Children turn to prostitution;Briefing International

5th March 1999 at 00:00
EAST AFRICA

Many pupils, victims of Aids and poverty, are leaving school to work in the sex trade, reports Wachira Kigotho.

Researchers have discovered that hundreds of children are working as prostitutes in two towns in Kenya and Tanzania. They say it reflects the impact of poverty combined with the spread of Aids.

According to Belgium-based Educational International Barometer, more than 300 boys and girls have become sex workers in Kisumu on Lake Victoria in Kenya. And reports from Tanzania say that Mwanza, also a lake town, has become a sex-trade magnet for teenage school-drop-outs and those who have escaped from refugee camps.

Poverty and the break-down of family ties are forcing children into prostitution, according to Dr Anne Allen of the Cardiff University of Wales College of Medicine, and Dr Tom Mboya, an Aids researcher in Kenya.

Estimates by the United Nations and the World Health Organisation indicate there are 350,000 Aids orphans in Kenya, 520,000 in Tanzania and 110,000 in Uganda. And many more children are likely to become homeless in the next few years as their parents die of Aids.

"Primary-age children are a familiar sight in bars, hotels and night clubs in Mwanza," says Noorjehan Mbakile, a social worker for a joint Dutch-Tanzanian project called Aids Tanesa.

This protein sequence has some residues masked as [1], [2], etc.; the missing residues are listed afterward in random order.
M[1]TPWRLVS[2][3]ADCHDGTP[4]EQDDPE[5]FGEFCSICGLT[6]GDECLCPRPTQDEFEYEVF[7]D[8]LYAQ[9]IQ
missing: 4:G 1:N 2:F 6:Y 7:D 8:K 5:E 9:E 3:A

Child prostitution is also rife in other parts of the lake area - in Geita and some of the islands. According to a Tanesa report: "Many drop-outs and other young women with no formal education have gone to mining sites and fishing islands for easy and quick money." Tanesa has launched a mobile boat clinic to ply the lakeside villages and the islands in an attempt to control the spread of Aids. Its social workers claim that one in ten adults in Mwanza town is HIV-positive.

In Nairobi, estimates put the number of street children at 60,000 and rising. "Most of those children are victims of poverty and broken homes and are involved in child labour and prostitution," says Mary Killen of the Sisters of Mercy, who works with slum children.

A UN report on Kenya says early sexual activity is leading to higher HIVAids infection in adolescents. More schoolgirls are dropping out , with teenage pregnancy accounting for 80 per cent of drop-outs. The figure is higher in Tanzania.

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